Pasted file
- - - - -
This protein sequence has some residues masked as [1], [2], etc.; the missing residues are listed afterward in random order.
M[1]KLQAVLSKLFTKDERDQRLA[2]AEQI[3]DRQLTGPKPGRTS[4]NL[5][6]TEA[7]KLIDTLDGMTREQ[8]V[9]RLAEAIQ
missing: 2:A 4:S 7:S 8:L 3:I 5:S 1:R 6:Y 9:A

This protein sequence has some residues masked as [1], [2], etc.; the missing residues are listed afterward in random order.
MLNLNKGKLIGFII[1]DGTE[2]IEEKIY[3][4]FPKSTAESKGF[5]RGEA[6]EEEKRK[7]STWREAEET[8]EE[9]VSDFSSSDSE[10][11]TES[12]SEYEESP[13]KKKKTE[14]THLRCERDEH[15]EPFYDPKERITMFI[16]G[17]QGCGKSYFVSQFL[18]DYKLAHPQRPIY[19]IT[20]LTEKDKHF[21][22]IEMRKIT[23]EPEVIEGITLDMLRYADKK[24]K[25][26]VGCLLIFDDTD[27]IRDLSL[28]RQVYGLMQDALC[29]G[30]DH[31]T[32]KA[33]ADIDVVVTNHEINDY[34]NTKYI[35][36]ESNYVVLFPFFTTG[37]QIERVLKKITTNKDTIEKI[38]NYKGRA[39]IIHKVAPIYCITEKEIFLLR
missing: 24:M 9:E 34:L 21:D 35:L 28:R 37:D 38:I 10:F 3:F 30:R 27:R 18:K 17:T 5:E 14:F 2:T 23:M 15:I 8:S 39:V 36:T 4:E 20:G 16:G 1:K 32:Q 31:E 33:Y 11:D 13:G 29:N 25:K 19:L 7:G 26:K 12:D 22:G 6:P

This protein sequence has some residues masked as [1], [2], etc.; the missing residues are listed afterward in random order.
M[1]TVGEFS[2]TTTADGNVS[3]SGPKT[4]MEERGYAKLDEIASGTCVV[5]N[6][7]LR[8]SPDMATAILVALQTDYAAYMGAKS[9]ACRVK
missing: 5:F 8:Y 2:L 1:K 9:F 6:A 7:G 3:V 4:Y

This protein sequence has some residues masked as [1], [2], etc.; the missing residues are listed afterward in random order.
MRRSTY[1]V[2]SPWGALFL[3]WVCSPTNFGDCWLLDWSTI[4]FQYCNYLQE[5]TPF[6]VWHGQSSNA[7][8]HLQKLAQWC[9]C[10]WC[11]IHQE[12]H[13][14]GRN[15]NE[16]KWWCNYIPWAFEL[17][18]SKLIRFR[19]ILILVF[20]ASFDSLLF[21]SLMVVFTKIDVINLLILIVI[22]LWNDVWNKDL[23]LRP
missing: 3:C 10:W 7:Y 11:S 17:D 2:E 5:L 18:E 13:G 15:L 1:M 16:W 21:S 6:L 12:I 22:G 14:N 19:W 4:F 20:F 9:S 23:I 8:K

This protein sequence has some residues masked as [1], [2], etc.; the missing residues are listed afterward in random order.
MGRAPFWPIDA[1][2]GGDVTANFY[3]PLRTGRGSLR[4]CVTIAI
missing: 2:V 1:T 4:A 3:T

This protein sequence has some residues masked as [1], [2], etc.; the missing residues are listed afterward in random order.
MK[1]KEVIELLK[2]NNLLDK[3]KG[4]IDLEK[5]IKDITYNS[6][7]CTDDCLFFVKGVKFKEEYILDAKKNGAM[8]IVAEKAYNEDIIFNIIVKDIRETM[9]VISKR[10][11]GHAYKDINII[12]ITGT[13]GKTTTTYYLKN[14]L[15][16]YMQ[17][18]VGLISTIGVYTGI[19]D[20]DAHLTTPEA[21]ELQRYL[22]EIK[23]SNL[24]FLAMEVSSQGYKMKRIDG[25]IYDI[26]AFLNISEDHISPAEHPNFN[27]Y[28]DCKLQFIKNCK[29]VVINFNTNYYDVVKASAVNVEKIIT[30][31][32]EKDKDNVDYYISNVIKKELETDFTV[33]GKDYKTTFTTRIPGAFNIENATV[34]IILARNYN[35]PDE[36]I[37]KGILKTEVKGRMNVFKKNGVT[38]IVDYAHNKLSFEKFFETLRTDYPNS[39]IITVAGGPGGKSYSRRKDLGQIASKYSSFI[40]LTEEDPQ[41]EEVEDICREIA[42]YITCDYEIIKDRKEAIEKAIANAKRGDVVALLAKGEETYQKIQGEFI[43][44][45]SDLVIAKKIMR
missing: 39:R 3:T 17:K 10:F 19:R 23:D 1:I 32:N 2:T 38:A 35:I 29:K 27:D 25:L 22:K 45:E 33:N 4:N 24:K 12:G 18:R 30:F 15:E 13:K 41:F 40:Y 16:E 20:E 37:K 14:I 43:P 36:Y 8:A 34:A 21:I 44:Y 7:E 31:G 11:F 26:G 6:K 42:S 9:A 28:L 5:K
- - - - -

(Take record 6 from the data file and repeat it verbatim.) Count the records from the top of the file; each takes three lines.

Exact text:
This protein sequence has some residues masked as [1], [2], etc.; the missing residues are listed afterward in random order.
MK[1]KEVIELLK[2]NNLLDK[3]KG[4]IDLEK[5]IKDITYNS[6][7]CTDDCLFFVKGVKFKEEYILDAKKNGAM[8]IVAEKAYNEDIIFNIIVKDIRETM[9]VISKR[10][11]GHAYKDINII[12]ITGT[13]GKTTTTYYLKN[14]L[15][16]YMQ[17][18]VGLISTIGVYTGI[19]D[20]DAHLTTPEA[21]ELQRYL[22]EIK[23]SNL[24]FLAMEVSSQGYKMKRIDG[25]IYDI[26]AFLNISEDHISPAEHPNFN[27]Y[28]DCKLQFIKNCK[29]VVINFNTNYYDVVKASAVNVEKIIT[30][31][32]EKDKDNVDYYISNVIKKELETDFTV[33]GKDYKTTFTTRIPGAFNIENATV[34]IILARNYN[35]PDE[36]I[37]KGILKTEVKGRMNVFKKNGVT[38]IVDYAHNKLSFEKFFETLRTDYPNS[39]IITVAGGPGGKSYSRRKDLGQIASKYSSFI[40]LTEEDPQ[41]EEVEDICREIA[42]YITCDYEIIKDRKEAIEKAIANAKRGDVVALLAKGEETYQKIQGEFI[43][44][45]SDLVIAKKIMR
missing: 39:R 3:T 17:K 10:F 19:R 23:D 1:I 32:N 2:T 38:A 35:I 29:K 27:D 25:L 22:K 45:E 33:N 4:N 24:K 12:G 18:R 30:F 15:E 13:K 41:F 40:Y 16:E 20:E 37:K 14:I 43:P 36:Y 8:A 34:A 21:I 44:Y 7:E 31:G 11:F 26:G 6:K 42:S 9:A 28:L 5:K